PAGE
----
Kilbirnie villa

This 3-bedroom Kilbirnie villa is much warmer and drier now than when it was built in 1901.

Restored Kilbirnie villa

Location:  Kilbirnie, Wellington

Key features:

  • insulation
  • central heating
  • air lock

Like many Wellington houses, it is sited against a hill enjoying morning sun but losing the sunshine early, especially in winter.

The house was very draughty and matai flooring in the living areas is not carpeted, so the owners began by installing under-floor insulation. They also confirmed that their ceiling insulation was up to the minimum Building Code standards.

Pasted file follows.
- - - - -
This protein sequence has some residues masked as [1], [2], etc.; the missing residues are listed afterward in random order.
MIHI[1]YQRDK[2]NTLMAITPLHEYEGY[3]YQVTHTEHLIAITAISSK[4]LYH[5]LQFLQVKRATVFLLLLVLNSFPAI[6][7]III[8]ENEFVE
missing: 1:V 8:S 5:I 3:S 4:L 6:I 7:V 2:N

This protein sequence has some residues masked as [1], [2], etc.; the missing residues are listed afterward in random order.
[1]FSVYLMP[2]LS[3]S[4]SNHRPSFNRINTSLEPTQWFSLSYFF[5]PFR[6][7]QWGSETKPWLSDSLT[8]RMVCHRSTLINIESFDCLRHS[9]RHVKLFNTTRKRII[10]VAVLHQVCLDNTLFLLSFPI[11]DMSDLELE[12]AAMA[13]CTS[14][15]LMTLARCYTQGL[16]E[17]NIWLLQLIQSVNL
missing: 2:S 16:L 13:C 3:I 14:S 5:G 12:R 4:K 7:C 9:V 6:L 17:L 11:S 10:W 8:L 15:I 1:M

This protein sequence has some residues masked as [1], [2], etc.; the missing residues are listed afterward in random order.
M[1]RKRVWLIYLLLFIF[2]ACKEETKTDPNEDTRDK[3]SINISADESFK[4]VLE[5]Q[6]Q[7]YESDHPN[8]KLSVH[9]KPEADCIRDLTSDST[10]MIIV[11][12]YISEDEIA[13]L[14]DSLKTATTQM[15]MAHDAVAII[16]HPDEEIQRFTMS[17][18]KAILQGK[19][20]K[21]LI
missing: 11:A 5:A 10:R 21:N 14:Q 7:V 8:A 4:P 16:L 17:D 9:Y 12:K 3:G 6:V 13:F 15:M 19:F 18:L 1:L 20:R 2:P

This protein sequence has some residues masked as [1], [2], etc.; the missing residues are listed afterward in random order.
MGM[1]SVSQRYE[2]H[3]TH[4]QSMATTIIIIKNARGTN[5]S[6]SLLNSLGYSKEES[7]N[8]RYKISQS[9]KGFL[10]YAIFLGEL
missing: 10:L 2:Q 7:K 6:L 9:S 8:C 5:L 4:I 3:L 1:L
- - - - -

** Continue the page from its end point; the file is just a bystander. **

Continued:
Other means to stop cold and draughts include wool curtains with thermal lining on all windows, and home-made draught-stop sausages for doors. The draught-stops were made from fabric filled with small stones and untreated wood shavings that were obtained at no cost from a timber yard.

A central heating system using gas-boiler radiators has replaced electric oil heaters.

Enclosing the front porch area created an air lock between the house and the outside. Insulation was built into the outside wall of the porch and it now takes less energy to heat the front bedroom, which has a window opening into the porch. The house stays warmer as the southerly wind no longer blows in when the front door is opened.

Future plans include adding another layer of ceiling insulation, and secondary double-glazing is a possibility. This costs less than regular double-glazing, and would better fit the older home’s character by preserving the original wooden window frames.